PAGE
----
Frazee House Historic Restoration Project Fanwood Scotch Plains Rotary

Our Mission

To develop a historical setting that inspires community, state and national pride and creates opportunities for a wider range of community activities
The Rotary Club of Fanwood-Scotch Plains has undertaken to restore a Revolutionary War period farmstead, the Frazee House in Scotch Plains, a Union County landmark made famous through Elizabeth "Aunt Betty" Frazee's bread baking, which inspired a confrontation between her and British generals during the battle of Short Hills in 1777, involving the forces of General George Washington.

The house is significant as the home constructed by Gershom Frazee, a prolific and well-documented 18th-century carpenter and joiner. In addition to its historic association with Aunt Betty, the house is a typical and vanishingly rare example of eighteenth-century domestic vernacular architecture in central New Jersey.

The Gershom and Betty Frazee House has received official recognition on the National Register of Historic Places by the National Park Service and in State of New Jersey with a listing on the New Jersey Register of Historic Places in the New Jersey State Historic Preservation Office.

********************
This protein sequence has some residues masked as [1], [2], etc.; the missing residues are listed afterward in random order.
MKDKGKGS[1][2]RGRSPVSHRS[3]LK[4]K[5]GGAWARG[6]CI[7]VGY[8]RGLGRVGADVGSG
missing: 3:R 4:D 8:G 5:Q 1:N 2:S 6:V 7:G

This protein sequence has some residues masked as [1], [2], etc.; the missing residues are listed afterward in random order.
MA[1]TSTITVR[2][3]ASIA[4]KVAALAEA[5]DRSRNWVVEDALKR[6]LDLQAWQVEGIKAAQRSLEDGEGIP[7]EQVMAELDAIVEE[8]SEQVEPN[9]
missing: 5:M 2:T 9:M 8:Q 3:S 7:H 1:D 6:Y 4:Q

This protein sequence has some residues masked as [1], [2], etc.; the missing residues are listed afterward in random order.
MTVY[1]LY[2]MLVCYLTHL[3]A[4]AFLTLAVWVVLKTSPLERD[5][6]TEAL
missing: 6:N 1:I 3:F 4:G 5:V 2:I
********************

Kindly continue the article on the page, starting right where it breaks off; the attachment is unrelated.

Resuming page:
The restoration project is carried out under the auspices of Fanwood Scotch Plains Rotary Frazee House, Inc., a tax-exempt 501. C(3) organization spawned in 2005 by the Rotary Club of Fanwood Scotch Plains as a Rotary International Millennium Project.

We have created a survey to help formulate a future for the Frazee House. We ask that you please click here and fill out the survey. Whatever the Frazee House means to you, answer the questions. Please ask other friends to answer the questionnaire, too. as we attempt to create a vision that will guide the Frazee friends to a vision that will guide the future of the Frazee House and persuade constituents of the value of fulfilling that vision.

Frazee house radio tour The Frazee House "talks." Thanks to a grant from the New Jersey Historic Trust, visitors to the Frazee House, from their car, can tune their FM radio to hear the story of the house and the effort underway to restore it. From your computer right now you can listen, too, if you click here.

Join us on facebook
Frazee House Restoration Project